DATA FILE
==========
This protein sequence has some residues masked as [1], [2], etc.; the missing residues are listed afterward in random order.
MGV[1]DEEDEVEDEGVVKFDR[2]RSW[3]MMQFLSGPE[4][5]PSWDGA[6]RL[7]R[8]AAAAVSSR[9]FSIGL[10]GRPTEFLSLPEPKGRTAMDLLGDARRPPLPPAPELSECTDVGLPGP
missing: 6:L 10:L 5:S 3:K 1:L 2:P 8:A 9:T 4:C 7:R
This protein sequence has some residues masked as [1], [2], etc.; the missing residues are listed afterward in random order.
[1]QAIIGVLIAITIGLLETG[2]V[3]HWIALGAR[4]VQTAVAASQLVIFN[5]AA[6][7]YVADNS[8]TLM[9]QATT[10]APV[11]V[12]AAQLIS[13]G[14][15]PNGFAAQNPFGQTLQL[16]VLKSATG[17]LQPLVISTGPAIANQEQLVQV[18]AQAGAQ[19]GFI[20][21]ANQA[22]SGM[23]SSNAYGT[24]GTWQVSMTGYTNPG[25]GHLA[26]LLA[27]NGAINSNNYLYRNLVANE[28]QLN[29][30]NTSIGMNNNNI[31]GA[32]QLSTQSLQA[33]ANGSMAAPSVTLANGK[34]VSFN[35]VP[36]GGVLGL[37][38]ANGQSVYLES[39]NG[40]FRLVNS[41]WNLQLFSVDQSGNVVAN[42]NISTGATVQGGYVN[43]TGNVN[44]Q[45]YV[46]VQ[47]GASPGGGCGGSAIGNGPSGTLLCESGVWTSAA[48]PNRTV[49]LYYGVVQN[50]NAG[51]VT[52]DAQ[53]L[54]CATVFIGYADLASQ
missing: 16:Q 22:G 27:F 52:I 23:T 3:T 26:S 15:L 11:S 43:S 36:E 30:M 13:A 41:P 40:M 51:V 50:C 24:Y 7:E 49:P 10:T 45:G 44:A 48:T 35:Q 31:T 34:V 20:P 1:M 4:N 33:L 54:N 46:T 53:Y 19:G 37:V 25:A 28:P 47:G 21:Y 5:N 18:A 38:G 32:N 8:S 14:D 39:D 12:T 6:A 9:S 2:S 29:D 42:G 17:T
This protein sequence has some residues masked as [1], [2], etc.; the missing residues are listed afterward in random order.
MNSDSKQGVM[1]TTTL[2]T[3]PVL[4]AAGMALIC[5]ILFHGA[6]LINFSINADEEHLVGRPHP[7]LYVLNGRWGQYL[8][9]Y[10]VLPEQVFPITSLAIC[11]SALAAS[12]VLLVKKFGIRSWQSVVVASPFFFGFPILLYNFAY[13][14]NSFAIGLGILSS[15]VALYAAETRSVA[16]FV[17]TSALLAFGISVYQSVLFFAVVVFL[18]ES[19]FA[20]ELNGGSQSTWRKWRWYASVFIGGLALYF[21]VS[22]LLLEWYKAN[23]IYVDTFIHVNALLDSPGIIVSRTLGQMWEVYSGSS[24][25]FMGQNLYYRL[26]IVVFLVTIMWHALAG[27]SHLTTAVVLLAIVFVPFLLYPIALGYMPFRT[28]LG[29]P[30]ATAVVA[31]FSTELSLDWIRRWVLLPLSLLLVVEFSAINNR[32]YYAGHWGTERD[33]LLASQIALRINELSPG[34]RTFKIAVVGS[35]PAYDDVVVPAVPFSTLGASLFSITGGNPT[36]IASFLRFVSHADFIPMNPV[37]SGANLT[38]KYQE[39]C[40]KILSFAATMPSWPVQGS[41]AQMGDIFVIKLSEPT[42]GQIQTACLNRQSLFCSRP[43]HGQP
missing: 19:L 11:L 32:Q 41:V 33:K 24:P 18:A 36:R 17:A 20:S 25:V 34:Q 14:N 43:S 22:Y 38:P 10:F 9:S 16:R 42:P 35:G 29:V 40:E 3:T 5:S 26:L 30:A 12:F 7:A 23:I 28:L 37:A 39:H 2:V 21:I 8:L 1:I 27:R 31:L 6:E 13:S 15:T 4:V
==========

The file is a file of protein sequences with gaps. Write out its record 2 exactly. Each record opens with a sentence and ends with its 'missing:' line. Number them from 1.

This protein sequence has some residues masked as [1], [2], etc.; the missing residues are listed afterward in random order.
[1]QAIIGVLIAITIGLLETG[2]V[3]HWIALGAR[4]VQTAVAASQLVIFN[5]AA[6][7]YVADNS[8]TLM[9]QATT[10]APV[11]V[12]AAQLIS[13]G[14][15]PNGFAAQNPFGQTLQL[16]VLKSATG[17]LQPLVISTGPAIANQEQLVQV[18]AQAGAQ[19]GFI[20][21]ANQA[22]SGM[23]SSNAYGT[24]GTWQVSMTGYTNPG[25]GHLA[26]LLA[27]NGAINSNNYLYRNLVANE[28]QLN[29][30]NTSIGMNNNNI[31]GA[32]QLSTQSLQA[33]ANGSMAAPSVTLANGK[34]VSFN[35]VP[36]GGVLGL[37][38]ANGQSVYLES[39]NG[40]FRLVNS[41]WNLQLFSVDQSGNVVAN[42]NISTGATVQGGYVN[43]TGNVN[44]Q[45]YV[46]VQ[47]GASPGGGCGGSAIGNGPSGTLLCESGVWTSAA[48]PNRTV[49]LYYGVVQN[50]NAG[51]VT[52]DAQ[53]L[54]CATVFIGYADLASQ
missing: 16:Q 22:G 27:F 52:I 23:T 3:T 26:S 15:L 11:S 43:S 36:E 30:M 13:A 41:P 40:M 51:V 50:C 24:Y 7:E 49:P 10:T 45:G 44:A 48:T 35:Q 31:T 34:V 20:P 1:M 4:N 33:L 54:N 46:T 53:Y 19:G 37:V 25:A 28:P 47:G 21:Y 5:N 18:A 38:G 32:N 8:S 14:D 39:D 12:T 6:A 9:S 2:S 29:D 42:G 17:T